Solving The Joint Pain Problem

The first thing I need to do if I’m going to get super fit is solve the joint pain problem. I can’t do any decent exercise until I’ve calmed down the pain in almost every joint in my body.

From my toes, through my knees, my hips, my spine, my elbows, wrists and hands, everything hurts. Everything is a struggle.

I was diagnosed with osteoarthritis in September last year, aged 41. Now I’m 42 and the pain is spreading at what seems like an increasing rate. And I really am SO done with it. I can’t function properly as a mother to my three children because my whole body hurts all the time.

So, I have spent every spare minute researching a trail through medical studies and literature to formulate a hypothesis on how to fix myself.

The traditional medical solution is painkillers and bone fusion. That just isn’t an option I want to look at to be honest.

I simply cannot believe that it is normal to feel the way I do and to have a body deteriorating as rapidly as mine seems to be. How the hell am I going to live to be 100 if at 42 I am already falling apart? I have a genuine fear that if I don’t do something radical to change what’s going on in my body, I could well be in a wheelchair by the time I am 50 (and my daughter will be only 9). Again, NOT an option I want to look at.

So, here in brief note-y form are the huge leaps I have taken through medical science to explain my own condition. I am not a doctor, but I am probably more interested in my own health than any doctor is.


Scientists don’t really know WHY cartilage breaks down.

However, joints in patients with OA exhibit a common trait of less viscous synovial fluid (the fluid that lubricates the joints)

My hypothesis 1: Synovial fluid’s primary role is to lubricate and cushion. When faulty it doesn’t do this job properly and cartilage gets damaged through normal joint use, aka, “wear and tear”.

Currently there are no drugs available that can stop or reverse the process of cartilage degradation.

My hypothesis 2: Fix my synovial fluid to prevent new damage.

Synovial fluid contains three things:

  1. Fluid filtered from blood plasma
  2. Lubricin secreted by cartilage chondrocytes
  3. Hyaluronan secreted by the cells of the synovial membrane

Hyaluronic acid (HA) can be injected into the joint, but results are not great.

And oral HA is dubious – HA levels are a tumour marker (though not necessarily causative).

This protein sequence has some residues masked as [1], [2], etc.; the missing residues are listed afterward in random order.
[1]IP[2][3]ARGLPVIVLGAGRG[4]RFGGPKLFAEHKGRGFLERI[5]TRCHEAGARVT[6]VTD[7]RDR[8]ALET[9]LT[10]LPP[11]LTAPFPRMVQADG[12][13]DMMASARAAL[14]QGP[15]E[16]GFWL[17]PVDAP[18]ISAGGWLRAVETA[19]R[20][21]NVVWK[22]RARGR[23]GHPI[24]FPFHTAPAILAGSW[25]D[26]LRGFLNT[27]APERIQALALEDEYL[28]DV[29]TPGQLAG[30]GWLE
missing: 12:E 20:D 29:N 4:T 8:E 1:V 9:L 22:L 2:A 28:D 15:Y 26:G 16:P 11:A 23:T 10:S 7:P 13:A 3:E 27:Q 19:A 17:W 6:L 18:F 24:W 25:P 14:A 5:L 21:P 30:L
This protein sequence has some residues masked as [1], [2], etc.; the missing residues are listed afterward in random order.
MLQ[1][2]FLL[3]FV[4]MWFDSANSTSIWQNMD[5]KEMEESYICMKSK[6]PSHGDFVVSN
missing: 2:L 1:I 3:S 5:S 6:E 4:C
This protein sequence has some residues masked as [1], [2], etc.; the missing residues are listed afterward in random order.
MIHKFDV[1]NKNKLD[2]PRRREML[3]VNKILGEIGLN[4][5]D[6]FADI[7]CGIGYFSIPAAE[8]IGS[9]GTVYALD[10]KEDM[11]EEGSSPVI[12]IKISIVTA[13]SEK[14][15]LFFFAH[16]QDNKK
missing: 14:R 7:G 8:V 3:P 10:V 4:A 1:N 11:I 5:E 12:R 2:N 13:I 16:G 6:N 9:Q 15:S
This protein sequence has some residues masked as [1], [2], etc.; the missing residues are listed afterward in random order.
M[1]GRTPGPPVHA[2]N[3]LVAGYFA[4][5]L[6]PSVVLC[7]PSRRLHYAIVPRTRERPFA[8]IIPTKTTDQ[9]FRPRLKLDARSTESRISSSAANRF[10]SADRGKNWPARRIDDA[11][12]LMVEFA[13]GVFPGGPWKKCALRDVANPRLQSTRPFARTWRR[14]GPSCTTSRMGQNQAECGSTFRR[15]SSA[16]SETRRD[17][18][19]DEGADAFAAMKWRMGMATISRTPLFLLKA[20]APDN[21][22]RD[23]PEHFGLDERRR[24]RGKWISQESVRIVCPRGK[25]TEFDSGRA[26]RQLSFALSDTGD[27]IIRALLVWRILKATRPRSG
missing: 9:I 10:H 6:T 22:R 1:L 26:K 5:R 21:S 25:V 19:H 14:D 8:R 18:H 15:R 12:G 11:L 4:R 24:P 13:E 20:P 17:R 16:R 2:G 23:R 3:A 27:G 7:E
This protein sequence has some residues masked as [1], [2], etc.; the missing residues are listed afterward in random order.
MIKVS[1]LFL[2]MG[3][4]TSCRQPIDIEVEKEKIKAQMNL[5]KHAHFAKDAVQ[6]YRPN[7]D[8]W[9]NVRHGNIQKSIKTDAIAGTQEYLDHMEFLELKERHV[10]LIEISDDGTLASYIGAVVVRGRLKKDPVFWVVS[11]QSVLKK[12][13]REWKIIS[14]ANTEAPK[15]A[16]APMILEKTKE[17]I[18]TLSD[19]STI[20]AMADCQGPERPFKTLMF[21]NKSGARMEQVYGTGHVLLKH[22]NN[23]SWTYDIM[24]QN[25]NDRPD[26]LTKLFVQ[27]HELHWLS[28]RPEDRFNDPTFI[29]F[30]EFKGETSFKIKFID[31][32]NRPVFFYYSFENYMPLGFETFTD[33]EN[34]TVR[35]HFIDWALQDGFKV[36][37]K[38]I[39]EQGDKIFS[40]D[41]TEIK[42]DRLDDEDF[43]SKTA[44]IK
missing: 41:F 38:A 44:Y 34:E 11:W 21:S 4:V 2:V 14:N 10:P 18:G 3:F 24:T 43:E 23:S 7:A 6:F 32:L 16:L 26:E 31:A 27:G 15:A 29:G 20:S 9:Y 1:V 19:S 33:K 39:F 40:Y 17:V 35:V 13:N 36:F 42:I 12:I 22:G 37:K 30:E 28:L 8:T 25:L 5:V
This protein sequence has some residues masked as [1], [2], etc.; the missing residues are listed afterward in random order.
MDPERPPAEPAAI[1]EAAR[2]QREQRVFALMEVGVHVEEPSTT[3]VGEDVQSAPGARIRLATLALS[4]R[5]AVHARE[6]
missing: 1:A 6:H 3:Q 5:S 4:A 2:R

So why would my HA be low, and how can I raise it?

Oestrogen increases hyaluronic acid production (in mice). If my oestrogen is low, my HA would be low.

Evidence: I suffered multiple recurrent miscarriages when trying for a family.

So, if my oestrogen is low, how can I raise it?

Oestrogen is synthesised from androgens, which are synthesised from cholesterol – the primary steroid. Cholesterol is a precursor to several steroid hormones in the body including oestrogen and vitamin D.

The liver, mainly, creates cholesterol (around 20%), but ALL cells make it as it is essential to life.
The body converts cholesterol to pregnenolone which is considered to be the “mother” hormone.
Pregnenolone is then converted to other hormones such as progesterone, DHEA, testosterone, estrogen, cortisol, and dozens of other critical hormones. If your cholesterol is low, these hormones will also be low.

Evidence: my cholesterol is very low : 2.4 mmol/L or 92mg/dL, and so are my triglycerides : 0.49mmol/L or 43mg/dL

I always thought that was a good thing, so I was stunned to discover this is actually quite bad and that it is linked to anxiety, depression, violent behaviour, infertility, suicide, and negative outcomes (ie death) in the critically ill/elderly:

There is very little info on low cholesterol, but it is called hypocholesterolemia.

Why is my cholesterol low and how can I raise it? 

Low cholesterol has me stumped. It can be caused by statins (nope), an inherited genetic disease (nope), a couple of other rare diseases (nope) or an extremely low fat diet (guffaw! Hardly the case for me).

The other general causes seem to be malnutrition and malabsorption. I am fairly slim, but I am certainly not malnourished in the true definition of the word. If I have malabsorption I don’t have the typical symptoms. However, in the absence of any other explanation, a sub-clinical undernourishment problem is what I’m going to go with.

Evidence: I do have a compound MTHFR mutation, which (it turns out), means I am a poor absorber of folate/B9, so perhaps this is not as crazy as it sounds.

The whole MTHFR thing uncovers a host of problems I may have, including low glutathione, and low choline. Choline is also further depleted by pregnancy and breastfeeding, as is cholesterol. I am still breastfeeding my daughter.

My hypothesis 3: My compound MTHFR mutation, combined with three pregnancies, breastfeeding and a poor diet, has resulted in a malnourished state, causing low cholesterol and triglycerides, meaning low steroid hormones, which ends up causing low levels of hyaluronic acid and therefore the deterioration of my joints with osteoarthritis.

Now, I know that this is crazily unscientific, but it does make sense.

So this is what I am going to base my “treatment” on:

Reversing my “malnourished” state and then looking at how to best support my cartilage for regrowth (cartilage does regrow, just very very slowly).


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